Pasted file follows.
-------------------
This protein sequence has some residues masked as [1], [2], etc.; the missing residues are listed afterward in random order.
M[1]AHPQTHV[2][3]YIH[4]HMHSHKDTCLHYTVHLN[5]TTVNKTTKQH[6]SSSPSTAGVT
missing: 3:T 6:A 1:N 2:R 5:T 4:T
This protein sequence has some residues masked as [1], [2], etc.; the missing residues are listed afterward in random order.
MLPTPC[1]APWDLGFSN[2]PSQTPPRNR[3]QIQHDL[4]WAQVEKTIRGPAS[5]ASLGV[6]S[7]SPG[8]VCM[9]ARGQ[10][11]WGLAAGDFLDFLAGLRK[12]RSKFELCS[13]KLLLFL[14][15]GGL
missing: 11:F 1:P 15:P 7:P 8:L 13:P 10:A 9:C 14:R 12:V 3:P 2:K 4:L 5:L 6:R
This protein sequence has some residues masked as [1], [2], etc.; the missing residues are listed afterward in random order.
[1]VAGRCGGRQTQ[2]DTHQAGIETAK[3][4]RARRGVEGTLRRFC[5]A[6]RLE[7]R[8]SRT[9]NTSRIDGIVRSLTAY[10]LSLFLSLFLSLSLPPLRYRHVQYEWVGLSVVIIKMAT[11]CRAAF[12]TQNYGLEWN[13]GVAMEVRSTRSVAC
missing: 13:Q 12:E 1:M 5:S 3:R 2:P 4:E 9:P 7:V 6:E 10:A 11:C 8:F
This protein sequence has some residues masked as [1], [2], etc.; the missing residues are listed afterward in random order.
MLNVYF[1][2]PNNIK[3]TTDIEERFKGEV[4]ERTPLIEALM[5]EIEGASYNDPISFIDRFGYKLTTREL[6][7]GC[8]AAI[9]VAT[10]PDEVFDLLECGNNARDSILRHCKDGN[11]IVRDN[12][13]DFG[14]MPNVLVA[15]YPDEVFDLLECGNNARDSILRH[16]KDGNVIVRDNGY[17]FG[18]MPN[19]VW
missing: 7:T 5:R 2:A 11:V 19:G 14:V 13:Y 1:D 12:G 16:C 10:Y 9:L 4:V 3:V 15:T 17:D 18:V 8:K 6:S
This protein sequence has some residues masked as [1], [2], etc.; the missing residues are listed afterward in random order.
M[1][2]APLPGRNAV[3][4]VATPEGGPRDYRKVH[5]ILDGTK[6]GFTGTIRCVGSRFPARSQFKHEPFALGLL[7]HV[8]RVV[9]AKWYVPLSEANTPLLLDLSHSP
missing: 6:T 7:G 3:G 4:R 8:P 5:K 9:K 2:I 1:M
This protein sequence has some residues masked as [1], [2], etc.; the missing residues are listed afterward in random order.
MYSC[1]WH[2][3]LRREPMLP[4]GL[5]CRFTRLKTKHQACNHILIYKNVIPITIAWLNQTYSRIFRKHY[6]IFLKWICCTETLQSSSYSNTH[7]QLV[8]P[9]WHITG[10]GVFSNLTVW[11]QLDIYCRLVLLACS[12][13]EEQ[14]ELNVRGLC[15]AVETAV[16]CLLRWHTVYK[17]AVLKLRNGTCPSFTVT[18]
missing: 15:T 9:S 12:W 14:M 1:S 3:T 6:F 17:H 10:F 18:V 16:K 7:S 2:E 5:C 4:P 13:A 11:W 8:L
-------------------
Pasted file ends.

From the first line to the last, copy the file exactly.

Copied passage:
This protein sequence has some residues masked as [1], [2], etc.; the missing residues are listed afterward in random order.
M[1]AHPQTHV[2][3]YIH[4]HMHSHKDTCLHYTVHLN[5]TTVNKTTKQH[6]SSSPSTAGVT
missing: 3:T 6:A 1:N 2:R 5:T 4:T
This protein sequence has some residues masked as [1], [2], etc.; the missing residues are listed afterward in random order.
MLPTPC[1]APWDLGFSN[2]PSQTPPRNR[3]QIQHDL[4]WAQVEKTIRGPAS[5]ASLGV[6]S[7]SPG[8]VCM[9]ARGQ[10][11]WGLAAGDFLDFLAGLRK[12]RSKFELCS[13]KLLLFL[14][15]GGL
missing: 11:F 1:P 15:P 7:P 8:L 13:P 10:A 9:C 14:R 12:V 3:P 2:K 4:L 5:L 6:R
This protein sequence has some residues masked as [1], [2], etc.; the missing residues are listed afterward in random order.
[1]VAGRCGGRQTQ[2]DTHQAGIETAK[3][4]RARRGVEGTLRRFC[5]A[6]RLE[7]R[8]SRT[9]NTSRIDGIVRSLTAY[10]LSLFLSLFLSLSLPPLRYRHVQYEWVGLSVVIIKMAT[11]CRAAF[12]TQNYGLEWN[13]GVAMEVRSTRSVAC
missing: 13:Q 12:E 1:M 5:S 3:R 2:P 4:E 9:P 7:V 6:E 10:A 11:C 8:F
This protein sequence has some residues masked as [1], [2], etc.; the missing residues are listed afterward in random order.
MLNVYF[1][2]PNNIK[3]TTDIEERFKGEV[4]ERTPLIEALM[5]EIEGASYNDPISFIDRFGYKLTTREL[6][7]GC[8]AAI[9]VAT[10]PDEVFDLLECGNNARDSILRHCKDGN[11]IVRDN[12][13]DFG[14]MPNVLVA[15]YPDEVFDLLECGNNARDSILRH[16]KDGNVIVRDNGY[17]FG[18]MPN[19]VW
missing: 7:T 5:R 2:A 11:V 19:G 14:V 13:Y 1:D 12:G 16:C 10:Y 9:L 4:V 3:V 15:T 17:D 18:V 8:K 6:S
This protein sequence has some residues masked as [1], [2], etc.; the missing residues are listed afterward in random order.
M[1][2]APLPGRNAV[3][4]VATPEGGPRDYRKVH[5]ILDGTK[6]GFTGTIRCVGSRFPARSQFKHEPFALGLL[7]HV[8]RVV[9]AKWYVPLSEANTPLLLDLSHSP
missing: 6:T 7:G 3:G 4:R 8:P 5:K 9:K 2:I 1:M
This protein sequence has some residues masked as [1], [2], etc.; the missing residues are listed afterward in random order.
MYSC[1]WH[2][3]LRREPMLP[4]GL[5]CRFTRLKTKHQACNHILIYKNVIPITIAWLNQTYSRIFRKHY[6]IFLKWICCTETLQSSSYSNTH[7]QLV[8]P[9]WHITG[10]GVFSNLTVW[11]QLDIYCRLVLLACS[12][13]EEQ[14]ELNVRGLC[15]AVETAV[16]CLLRWHTVYK[17]AVLKLRNGTCPSFTVT[18]
missing: 15:T 9:S 12:W 14:M 1:S 3:T 6:F 17:H 10:F 18:V 16:K 7:S 2:E 5:C 4:P 13:A 11:W 8:L